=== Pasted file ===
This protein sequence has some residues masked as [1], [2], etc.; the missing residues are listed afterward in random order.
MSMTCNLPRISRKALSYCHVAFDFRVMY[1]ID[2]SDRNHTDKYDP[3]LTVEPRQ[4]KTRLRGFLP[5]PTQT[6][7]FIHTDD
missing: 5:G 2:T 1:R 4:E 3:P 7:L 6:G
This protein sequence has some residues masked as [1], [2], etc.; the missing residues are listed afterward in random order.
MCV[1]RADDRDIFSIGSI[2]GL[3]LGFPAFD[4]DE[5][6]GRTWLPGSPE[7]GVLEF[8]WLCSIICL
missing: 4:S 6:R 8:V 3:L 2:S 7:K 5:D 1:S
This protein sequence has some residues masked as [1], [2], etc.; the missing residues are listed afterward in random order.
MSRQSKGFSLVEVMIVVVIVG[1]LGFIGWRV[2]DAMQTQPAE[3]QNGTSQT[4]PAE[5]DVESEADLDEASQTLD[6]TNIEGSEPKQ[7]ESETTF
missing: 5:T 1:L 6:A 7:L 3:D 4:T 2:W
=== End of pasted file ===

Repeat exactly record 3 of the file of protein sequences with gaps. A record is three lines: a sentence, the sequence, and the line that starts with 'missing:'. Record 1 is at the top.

This protein sequence has some residues masked as [1], [2], etc.; the missing residues are listed afterward in random order.
MSRQSKGFSLVEVMIVVVIVG[1]LGFIGWRV[2]DAMQTQPAE[3]QNGTSQT[4]PAE[5]DVESEADLDEASQTLD[6]TNIEGSEPKQ[7]ESETTF
missing: 5:T 1:L 6:A 7:L 3:D 4:T 2:W